Recently, the Jaderi namakatti was given the GI tag by the Geographical Indications Registry in Chennai.
About Jaderi namakatti:
- These are clay sticks that are white in colour, usually available in finger-like shape with a smooth texture.
- Jaderi is a small village in Tiruvannamalai district of Tamil Nadu.
- There are around 120 families in Cheyyar taluk whose primary occupation has been the making of namakatti for more than hundreds of years now.
- Namakatti is made up of the rich deposit of hydrous silicate minerals that form fine grain particles of clay.
- The clay is processed and shaped in a finger-like structure.
- The production of namakatti depends on the climatic condition as it needs a lot of sunlight to dry.
- It is used to adorn the foreheads of idols, men, and temple elephants as well as traditionally to treat stretch marks caused by childbirth.
Key facts about Geographical Indication
- It is a sign used on products that have a specific geographical origin and possess qualities or a reputation that are due to that origin.
- This is typically used for agricultural products, foodstuffs, wine and spirit drinks, handicrafts and industrial products.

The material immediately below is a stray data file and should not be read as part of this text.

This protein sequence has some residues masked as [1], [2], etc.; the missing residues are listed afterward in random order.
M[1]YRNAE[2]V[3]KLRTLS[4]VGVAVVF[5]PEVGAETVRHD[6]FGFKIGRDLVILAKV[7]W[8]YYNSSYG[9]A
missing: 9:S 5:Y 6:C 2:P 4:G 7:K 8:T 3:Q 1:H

- The Geographical Indications of Goods (Registration and Protection) Act, 1999 seeks to provide for the registration and better protection of geographical indications relating to goods in India.
- This GI tag is valid for 10 years following which it can be renewed.
Q1) What are Silicate minerals?
Silicate minerals are a class of minerals that make up the vast majority of the Earth's crust. They are characterized by their basic building block, the silicon-oxygen tetrahedron (SiO4), which consists of a silicon atom bonded to four oxygen atoms. These tetrahedra can link together in various ways to form a wide range of silicate mineral structures.